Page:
Sometimes people go to parties. Sometimes people get drunk at parties. If they’re really intoxicated they might do or say something embarrassing. They might get sick and be hung-over the next day. Those are potential consequences of drinking. Rape, on the other hand, is not a potential consequence of drinking. Rape is a crime, and the only people at fault are rapists. And yet, when 16 year old Jane Doe from Steubenville, Ohio was raped at a party, the reaction of many was to say that she created that situation by choosing to drink. The blame was on the gurl, and not the 2 teenage boys who sexually assaulted her.
Last summer, 2 teenage football players, digitally penetrated Jane Doe (the survivor), first in a moving car and then in the basement of a house. Jane Doe didn’t remember the attack and woke up the next day naked in a strange house. She wasn’t sure what had happened until she read text messages among friends and saw a photo of her unconscious body being carried. As well, there is sickening 12 minute video taken that night in which a group of boys laugh hysterically about how the gurl is “so raped” and “deader than Trayvon Martin.”
Text messages between defendant Trent Mays and his friends, in which he says she “was like a dead body” and that he “got [football coach] Reno [Saccoccia] to take care of it” provided evidence for the trial. There are also heartbreaking texts from the survivor’s phone in which she asks Trent’s friends, “you couldn’t have told them to stop or anything?” Other boys who witnessed the assault were granted immunity for testifying for the prosecution. On March 19, the 2 boys, who are 16 and 17, were found guilty and will serve at least a year in juvenile jail. Trent will serve an additional year after his rape sentence is completed for illegal use of a minor in nudity-oriented material.
The defense argued that it wasn’t rape because she “didn’t affirmatively say no.” That shouldn’t even be a realistic defense. Consent is voluntary and enthusiastic. The absence of a “no” does not mean “yes.” If someone is unconscious that means “no.” If someone is too intoxicated to know what’s going on, that means “no.” If someone is sober and isn’t into what’s happening, then that’s still a “no.” If someone is anything less than a willing and enthusiastic participant, it’s not consent.
I don’t believe for a second that those boys in Steubenville didn’t know what they were doing was wrong. I think most rapists know what they’re doing is wrong, even if they wouldn’t use the word “rape” to describe it. In the video of boys laughing at Jane Doe, they use the word “rape” multiple times. The witnesses knew it was rape. I’m positive the perpetrators knew too. The text messages about covering it up are further proof they knew what they did.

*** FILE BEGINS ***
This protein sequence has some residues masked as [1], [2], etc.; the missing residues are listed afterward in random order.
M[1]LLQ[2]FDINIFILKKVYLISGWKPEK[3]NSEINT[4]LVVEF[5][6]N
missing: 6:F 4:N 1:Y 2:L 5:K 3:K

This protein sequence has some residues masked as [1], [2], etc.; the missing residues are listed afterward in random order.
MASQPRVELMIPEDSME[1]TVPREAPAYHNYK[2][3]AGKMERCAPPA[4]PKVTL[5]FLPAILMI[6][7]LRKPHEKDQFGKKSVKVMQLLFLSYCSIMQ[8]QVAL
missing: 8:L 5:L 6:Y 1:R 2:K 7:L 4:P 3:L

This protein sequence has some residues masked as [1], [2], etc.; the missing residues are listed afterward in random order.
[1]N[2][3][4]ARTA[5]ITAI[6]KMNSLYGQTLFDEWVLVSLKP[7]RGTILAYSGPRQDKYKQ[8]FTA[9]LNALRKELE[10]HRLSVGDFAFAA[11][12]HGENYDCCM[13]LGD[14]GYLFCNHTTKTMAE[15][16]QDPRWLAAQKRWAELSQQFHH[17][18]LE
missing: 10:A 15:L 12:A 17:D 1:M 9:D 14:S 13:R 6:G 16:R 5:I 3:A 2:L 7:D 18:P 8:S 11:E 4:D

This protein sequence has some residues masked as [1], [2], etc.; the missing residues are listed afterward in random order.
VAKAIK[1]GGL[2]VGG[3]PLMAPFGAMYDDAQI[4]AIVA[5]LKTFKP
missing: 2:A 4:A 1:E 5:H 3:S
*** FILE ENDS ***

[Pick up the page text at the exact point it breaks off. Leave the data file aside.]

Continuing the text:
What happened at that party in Steubenville horrified me, and I was relieved to see the guilty verdict. Not everyone felt the same. NBC lamented the boys’ “promising football careers.” Poppy Harlow from CNN expressed how it was “incredibly emotional, incredibly difficult…to watch what happened as these 2 young men that had such promising futures, star football players, very good students literally watched as they believed their lives fell apart.” ABC expressed how the trial was “every parent’s nightmare and a cautionary tale for teenagers living in today’s digital world.” Apparently the lesson of this trial isn’t ‘don’t rape,’ but ‘don’t admit it on social media.’ What was missing from all mainstream media coverage was any emotional concern for the survivor. The twitter reaction was equally depressing with many tweets expressing sympathy for the boys, and arguing that the gurl should be held accountable for being drunk. The tweets included “I feel bad for the 2 young guys, they did what most people in their situation would have done” and “so you got drunk at a party and 2 people take advantage of you, that’s not rape you’re just a loose drunk slut.” There’s a lot more where those came from and you can find them here.
All this victim-blaming, all this sympathy for the rapists – that’s what rape culture looks like. Activist and write Jaclyn Friedman defines rape culture as giving rapists a “social license to operate.” It’s not that our society thinks rape is okay – we don’t. However, when we say it’s the victim’s fault or present consent as this super confusing concept, we create a culture in which rapists can keep raping and not be held responsible. They’re not accountable because “she put herself in that situation” and “they didn’t know it was rape.” We need to educate people about sexual assault and consent so that we can stop making excuses for these people.
A lot of gurls go to parties and drink. They go to parties where guys are present and drink. And the majority of the time they don’t get raped because the majority of men aren’t rapists. It’s estimated that 6-8% of men are rapists. The idea that if you get drunk around guys, rape is inevitable is inaccurate and insane. The other 92-94% of men should be insulted that our society thinks they just can’t help but rape drunk girls.
We can do better than this. I’m furious about the Steubenville case and I think you should be too. We should be furious that drinking at a party is considered an unsafe situation for gurls. We should be furious that our culture thinks men can’t control themselves and aren’t intelligent enough to tell the difference between consensual and non-consensual sex. Let’s stop mourning the ruined futures of these boys and start getting angry. Right now 1 in 4 North American women will be sexually assaulted in their lifetime. I can’t imagine that statistic being reduced until we change our attitudes. Steubenville exemplifies just how far we have to go.